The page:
>>>> http://www.cs.virginia.edu/~lcc-win32/
>>>

>>
>> Exactly.
>>
>> But you did NOT add any commentary when the Microsoft compiler
>> was proposed even if I can read in their license:
>>
>> <quote>
>> MSDN software may not be used in production environments, which require
>> regular, non-MSDN licenses for the software being used—for example, a
>> software license and client access licenses (CALs) for Windows Server 2008.
>> <end quote>
>>
>> Obviously when it is done by Microsoft it is OK, even if they have
>> much more stricter rules than lcc-win...
>>
>> Ahhhh the regulars, what pile of sh$t!

>
>
> That's not correct. Visual Studio Express *can* be used for general
> software development.
>


I went to:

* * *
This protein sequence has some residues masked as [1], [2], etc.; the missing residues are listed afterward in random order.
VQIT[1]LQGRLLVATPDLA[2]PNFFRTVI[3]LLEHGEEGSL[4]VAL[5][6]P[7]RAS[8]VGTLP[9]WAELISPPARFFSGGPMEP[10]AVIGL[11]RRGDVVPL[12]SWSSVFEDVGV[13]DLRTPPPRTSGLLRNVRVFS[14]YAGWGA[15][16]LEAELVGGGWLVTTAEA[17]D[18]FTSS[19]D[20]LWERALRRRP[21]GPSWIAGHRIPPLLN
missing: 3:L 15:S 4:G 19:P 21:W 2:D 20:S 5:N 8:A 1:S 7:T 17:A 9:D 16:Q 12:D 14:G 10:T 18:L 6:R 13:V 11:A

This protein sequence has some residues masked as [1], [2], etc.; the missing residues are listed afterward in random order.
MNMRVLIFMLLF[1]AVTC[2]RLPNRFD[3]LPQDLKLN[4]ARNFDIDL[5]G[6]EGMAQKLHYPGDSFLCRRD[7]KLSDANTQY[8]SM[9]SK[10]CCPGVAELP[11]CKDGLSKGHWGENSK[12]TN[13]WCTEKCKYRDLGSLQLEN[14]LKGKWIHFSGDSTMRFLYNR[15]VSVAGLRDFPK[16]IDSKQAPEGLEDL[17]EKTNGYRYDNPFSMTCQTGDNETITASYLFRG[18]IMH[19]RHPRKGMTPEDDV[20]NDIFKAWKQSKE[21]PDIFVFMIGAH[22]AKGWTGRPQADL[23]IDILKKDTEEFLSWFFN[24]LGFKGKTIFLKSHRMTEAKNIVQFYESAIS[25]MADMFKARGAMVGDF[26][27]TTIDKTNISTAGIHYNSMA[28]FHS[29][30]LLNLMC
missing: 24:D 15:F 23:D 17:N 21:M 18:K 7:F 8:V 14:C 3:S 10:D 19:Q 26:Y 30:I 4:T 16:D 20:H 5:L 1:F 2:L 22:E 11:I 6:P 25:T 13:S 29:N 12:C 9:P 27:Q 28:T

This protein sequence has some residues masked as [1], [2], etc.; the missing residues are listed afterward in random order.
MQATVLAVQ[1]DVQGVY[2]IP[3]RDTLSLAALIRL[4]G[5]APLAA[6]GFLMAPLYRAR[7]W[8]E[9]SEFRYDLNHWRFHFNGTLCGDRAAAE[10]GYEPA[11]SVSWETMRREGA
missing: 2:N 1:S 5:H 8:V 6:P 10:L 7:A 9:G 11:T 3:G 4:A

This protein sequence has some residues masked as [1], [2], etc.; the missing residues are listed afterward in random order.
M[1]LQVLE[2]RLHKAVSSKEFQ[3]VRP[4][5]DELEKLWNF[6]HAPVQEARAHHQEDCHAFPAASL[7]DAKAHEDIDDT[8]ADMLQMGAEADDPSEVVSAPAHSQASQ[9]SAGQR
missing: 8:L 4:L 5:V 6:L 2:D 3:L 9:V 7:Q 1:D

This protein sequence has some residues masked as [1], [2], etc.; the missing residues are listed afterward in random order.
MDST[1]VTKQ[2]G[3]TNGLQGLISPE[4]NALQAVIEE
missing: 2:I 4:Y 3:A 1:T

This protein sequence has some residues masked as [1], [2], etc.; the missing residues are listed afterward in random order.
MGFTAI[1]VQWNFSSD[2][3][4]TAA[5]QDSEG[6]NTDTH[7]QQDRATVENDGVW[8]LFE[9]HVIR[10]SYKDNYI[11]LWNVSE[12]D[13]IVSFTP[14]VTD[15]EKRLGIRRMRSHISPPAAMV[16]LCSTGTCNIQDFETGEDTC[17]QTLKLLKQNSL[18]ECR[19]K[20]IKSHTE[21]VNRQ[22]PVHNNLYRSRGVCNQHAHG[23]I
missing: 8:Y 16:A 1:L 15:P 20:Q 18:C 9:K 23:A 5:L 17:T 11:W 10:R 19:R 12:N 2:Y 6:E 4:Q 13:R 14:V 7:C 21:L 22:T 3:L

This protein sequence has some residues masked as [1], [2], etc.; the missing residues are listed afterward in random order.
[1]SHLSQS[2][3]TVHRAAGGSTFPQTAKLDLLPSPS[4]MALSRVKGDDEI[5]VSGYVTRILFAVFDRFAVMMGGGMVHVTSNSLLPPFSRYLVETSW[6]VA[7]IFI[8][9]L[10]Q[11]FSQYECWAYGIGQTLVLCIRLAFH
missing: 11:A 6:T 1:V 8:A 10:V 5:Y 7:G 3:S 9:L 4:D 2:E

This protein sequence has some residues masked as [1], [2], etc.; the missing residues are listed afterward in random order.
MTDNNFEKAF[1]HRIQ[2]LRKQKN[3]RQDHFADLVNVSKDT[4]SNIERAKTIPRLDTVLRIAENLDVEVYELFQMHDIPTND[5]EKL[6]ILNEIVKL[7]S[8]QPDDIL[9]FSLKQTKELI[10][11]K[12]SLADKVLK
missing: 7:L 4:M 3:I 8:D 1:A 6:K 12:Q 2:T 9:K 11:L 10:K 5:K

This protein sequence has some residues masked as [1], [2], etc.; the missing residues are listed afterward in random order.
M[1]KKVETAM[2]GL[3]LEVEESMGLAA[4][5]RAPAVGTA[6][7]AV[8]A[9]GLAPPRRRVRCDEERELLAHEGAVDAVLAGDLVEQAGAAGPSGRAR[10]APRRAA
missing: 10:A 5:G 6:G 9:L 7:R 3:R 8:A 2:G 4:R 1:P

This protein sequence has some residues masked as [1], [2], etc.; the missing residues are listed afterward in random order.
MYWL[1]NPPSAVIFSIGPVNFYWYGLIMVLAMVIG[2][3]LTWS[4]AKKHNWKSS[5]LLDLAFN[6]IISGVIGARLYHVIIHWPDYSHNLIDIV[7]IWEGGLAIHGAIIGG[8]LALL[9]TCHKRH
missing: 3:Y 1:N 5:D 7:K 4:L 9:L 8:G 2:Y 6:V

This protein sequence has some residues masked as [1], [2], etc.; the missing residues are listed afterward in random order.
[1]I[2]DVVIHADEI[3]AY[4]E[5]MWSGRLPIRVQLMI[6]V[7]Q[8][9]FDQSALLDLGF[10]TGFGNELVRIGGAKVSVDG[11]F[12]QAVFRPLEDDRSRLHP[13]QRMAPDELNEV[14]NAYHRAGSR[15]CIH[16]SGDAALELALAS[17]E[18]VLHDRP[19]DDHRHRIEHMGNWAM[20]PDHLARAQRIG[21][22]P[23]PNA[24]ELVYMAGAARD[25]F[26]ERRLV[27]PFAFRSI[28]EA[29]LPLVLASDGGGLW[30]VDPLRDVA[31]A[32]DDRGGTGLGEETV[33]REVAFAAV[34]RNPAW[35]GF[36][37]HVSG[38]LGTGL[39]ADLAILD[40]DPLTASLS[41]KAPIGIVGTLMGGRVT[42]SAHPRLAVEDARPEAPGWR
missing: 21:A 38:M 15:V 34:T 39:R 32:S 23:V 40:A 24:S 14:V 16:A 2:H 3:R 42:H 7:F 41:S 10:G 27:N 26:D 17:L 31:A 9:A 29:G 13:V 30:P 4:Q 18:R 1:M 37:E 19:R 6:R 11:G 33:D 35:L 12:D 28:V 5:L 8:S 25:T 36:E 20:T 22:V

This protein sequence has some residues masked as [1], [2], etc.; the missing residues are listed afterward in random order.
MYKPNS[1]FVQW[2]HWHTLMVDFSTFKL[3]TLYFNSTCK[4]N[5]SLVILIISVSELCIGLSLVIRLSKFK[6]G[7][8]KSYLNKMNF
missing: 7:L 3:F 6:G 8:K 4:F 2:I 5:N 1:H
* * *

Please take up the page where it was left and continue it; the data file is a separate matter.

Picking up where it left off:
http://www.microsoft.com/visualstudi...al-cpp-express

Then I went to "License" and I arrived at
http://www.microsoft.com/download/en...ng=en&id=13350

Then I clicked in the PDF button and I got the document where that quote
comes from.

Maybe there is another (not shown) license, who knows.

In any case you can use my software to compile anything and sell your
programs that remain your property.

Schools and Universities pay a license fee when they use my compiler
for a class. Companies pay a license when they use my compiler for
business.

So what?

You don't agree? You find it outrageous?

I really do not care.



> What you're referencing above is the software that's made available to
> MSDN subscribers. For example, the MSDN subscription that I have
> gives me access to almost all MS products, and license keys for those
> products, but only for development use. So I can install big versions
> Windows Server and SQL Server (and anything else I feel like) on a